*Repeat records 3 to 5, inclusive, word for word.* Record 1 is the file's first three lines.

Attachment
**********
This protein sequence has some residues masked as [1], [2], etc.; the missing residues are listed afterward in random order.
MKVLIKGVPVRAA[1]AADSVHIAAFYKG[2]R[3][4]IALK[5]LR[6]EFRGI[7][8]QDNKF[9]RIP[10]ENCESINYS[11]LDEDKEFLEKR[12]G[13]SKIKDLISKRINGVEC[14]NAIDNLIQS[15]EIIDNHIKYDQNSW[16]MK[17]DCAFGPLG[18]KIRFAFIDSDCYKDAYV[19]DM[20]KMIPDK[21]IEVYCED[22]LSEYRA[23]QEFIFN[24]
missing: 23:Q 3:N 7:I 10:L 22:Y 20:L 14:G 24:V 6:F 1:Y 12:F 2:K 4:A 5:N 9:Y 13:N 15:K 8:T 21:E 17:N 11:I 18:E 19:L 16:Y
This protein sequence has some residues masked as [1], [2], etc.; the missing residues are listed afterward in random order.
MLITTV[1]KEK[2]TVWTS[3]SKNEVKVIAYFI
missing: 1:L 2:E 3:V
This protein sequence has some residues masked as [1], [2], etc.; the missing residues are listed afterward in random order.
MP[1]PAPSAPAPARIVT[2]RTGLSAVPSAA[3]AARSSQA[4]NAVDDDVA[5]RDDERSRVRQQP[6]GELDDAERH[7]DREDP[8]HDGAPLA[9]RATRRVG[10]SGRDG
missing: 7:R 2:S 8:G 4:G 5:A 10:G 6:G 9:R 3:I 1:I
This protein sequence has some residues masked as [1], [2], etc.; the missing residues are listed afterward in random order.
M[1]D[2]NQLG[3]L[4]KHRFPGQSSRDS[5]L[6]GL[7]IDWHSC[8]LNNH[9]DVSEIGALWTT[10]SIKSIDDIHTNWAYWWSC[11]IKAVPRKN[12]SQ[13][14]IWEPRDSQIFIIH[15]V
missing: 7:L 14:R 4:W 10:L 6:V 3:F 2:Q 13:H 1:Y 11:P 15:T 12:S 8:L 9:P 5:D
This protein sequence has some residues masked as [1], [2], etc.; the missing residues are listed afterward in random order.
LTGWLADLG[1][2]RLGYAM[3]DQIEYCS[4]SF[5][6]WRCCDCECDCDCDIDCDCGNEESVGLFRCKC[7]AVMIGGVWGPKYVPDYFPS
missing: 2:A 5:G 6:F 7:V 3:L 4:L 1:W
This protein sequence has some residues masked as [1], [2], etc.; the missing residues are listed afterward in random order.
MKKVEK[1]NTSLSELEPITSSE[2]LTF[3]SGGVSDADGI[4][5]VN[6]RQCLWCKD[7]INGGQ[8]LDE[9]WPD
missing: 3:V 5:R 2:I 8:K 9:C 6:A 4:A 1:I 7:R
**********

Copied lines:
This protein sequence has some residues masked as [1], [2], etc.; the missing residues are listed afterward in random order.
MP[1]PAPSAPAPARIVT[2]RTGLSAVPSAA[3]AARSSQA[4]NAVDDDVA[5]RDDERSRVRQQP[6]GELDDAERH[7]DREDP[8]HDGAPLA[9]RATRRVG[10]SGRDG
missing: 7:R 2:S 8:G 4:G 5:A 10:G 6:G 9:R 3:I 1:I
This protein sequence has some residues masked as [1], [2], etc.; the missing residues are listed afterward in random order.
M[1]D[2]NQLG[3]L[4]KHRFPGQSSRDS[5]L[6]GL[7]IDWHSC[8]LNNH[9]DVSEIGALWTT[10]SIKSIDDIHTNWAYWWSC[11]IKAVPRKN[12]SQ[13][14]IWEPRDSQIFIIH[15]V
missing: 7:L 14:R 4:W 10:L 6:V 3:F 2:Q 13:H 1:Y 11:P 15:T 12:S 8:L 9:P 5:D
This protein sequence has some residues masked as [1], [2], etc.; the missing residues are listed afterward in random order.
LTGWLADLG[1][2]RLGYAM[3]DQIEYCS[4]SF[5][6]WRCCDCECDCDCDIDCDCGNEESVGLFRCKC[7]AVMIGGVWGPKYVPDYFPS
missing: 2:A 5:G 6:F 7:V 3:L 4:L 1:W